a. Double-click on the InstallESD.dmg file to mount it on your Desktop.

      b. Open Disk Utility.

      c. Select the USB flash drive from the left side list.

      d. Click on the Restore tab in the DU main window.

      e. Select the USB flash drive volume from the left side list and drag it to the Destination entry field.

      f. Drag the mounted disc icon from the Desktop into the Source entry field.

      g. Double-check you got it right, then click on the Restore button.

     

    When the clone is completed you have a fully bootable installer that you can use without having to re-download Mountain/Lion.

     

    Note: The term Mountain/Lion used above means Lion or Mountain Lion.

     

    As an alternative to the above (you still have to do your own download of Lion/Mountain Lion) you can try using Lion DiskMaker 2.0 that automates the process of Steps 2 through 4.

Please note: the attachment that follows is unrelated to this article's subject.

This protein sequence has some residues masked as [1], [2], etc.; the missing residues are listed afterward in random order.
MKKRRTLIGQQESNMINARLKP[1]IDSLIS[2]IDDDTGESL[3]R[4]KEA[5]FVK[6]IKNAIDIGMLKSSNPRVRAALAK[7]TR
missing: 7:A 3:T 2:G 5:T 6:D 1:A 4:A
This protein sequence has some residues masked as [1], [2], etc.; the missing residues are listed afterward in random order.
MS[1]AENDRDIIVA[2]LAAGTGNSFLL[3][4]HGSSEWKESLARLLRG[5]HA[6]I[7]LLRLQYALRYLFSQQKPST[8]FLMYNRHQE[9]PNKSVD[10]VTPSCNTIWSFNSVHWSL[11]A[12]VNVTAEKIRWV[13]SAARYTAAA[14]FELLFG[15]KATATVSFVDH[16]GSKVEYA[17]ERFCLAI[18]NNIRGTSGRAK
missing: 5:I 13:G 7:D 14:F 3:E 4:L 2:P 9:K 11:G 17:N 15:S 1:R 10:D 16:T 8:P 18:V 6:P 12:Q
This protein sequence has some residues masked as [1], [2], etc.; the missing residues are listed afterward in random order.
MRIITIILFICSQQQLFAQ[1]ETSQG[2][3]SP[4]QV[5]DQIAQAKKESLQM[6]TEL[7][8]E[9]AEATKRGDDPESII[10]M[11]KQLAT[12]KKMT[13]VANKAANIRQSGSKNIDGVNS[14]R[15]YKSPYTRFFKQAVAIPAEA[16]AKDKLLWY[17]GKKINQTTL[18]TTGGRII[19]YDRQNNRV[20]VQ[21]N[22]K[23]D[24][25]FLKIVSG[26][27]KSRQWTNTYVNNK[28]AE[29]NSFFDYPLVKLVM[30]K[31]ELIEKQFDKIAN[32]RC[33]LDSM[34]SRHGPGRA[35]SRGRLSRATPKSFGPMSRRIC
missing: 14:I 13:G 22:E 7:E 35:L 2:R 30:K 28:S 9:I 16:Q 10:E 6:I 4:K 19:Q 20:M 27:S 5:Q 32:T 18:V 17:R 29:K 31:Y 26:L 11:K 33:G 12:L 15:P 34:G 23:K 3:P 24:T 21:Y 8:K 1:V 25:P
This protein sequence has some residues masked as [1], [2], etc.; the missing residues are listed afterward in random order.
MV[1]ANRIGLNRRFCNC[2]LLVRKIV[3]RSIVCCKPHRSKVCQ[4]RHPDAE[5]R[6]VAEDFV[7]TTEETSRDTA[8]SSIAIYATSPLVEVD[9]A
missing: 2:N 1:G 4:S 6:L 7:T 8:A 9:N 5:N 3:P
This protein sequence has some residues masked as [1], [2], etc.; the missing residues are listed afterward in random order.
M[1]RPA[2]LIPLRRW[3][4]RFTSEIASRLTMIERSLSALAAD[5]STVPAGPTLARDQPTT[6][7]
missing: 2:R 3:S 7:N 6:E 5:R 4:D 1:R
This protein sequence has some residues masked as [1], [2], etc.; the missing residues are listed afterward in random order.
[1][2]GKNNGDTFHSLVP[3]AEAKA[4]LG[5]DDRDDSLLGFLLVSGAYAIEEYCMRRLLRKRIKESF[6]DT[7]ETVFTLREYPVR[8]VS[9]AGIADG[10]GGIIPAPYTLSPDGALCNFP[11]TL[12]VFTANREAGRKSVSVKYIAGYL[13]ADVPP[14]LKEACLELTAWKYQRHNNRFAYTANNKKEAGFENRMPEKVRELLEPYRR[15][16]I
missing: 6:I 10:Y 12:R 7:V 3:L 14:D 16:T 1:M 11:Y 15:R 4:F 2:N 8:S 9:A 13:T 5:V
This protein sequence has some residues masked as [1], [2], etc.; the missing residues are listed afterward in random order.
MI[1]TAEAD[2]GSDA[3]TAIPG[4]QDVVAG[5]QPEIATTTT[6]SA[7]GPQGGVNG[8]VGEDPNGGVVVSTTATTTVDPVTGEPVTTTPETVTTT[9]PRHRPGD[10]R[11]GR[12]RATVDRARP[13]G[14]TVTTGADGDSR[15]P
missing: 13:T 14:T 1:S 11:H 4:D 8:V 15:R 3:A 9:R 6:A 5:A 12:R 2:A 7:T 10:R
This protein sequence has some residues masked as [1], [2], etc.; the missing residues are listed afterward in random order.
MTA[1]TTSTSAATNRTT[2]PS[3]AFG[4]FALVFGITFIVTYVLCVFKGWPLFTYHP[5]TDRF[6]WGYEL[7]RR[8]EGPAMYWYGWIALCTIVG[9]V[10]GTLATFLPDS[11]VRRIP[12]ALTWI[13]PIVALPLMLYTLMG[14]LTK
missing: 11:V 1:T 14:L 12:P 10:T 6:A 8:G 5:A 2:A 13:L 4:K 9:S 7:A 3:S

• Kappy Level 10 Level 10 (220,950 points)

    It would help to see the information about the panic. OS X- How to log a kernel panic and post the log here.

  • Kappy Level 10 Level 10 (220,950 points)

    Thank you, but those are crash logs, not kernel panic logs as I asked for.

  • Kappy Level 10 Level 10 (220,950 points)

    I'm not sure what to tell you. The panic arose in MS Word, so if it's a software panic then I'd look at your Office installation.

     

    This is quite different from the crash log. It very much seems like a hardware panic possibly from bad memory. But I'm just guessing.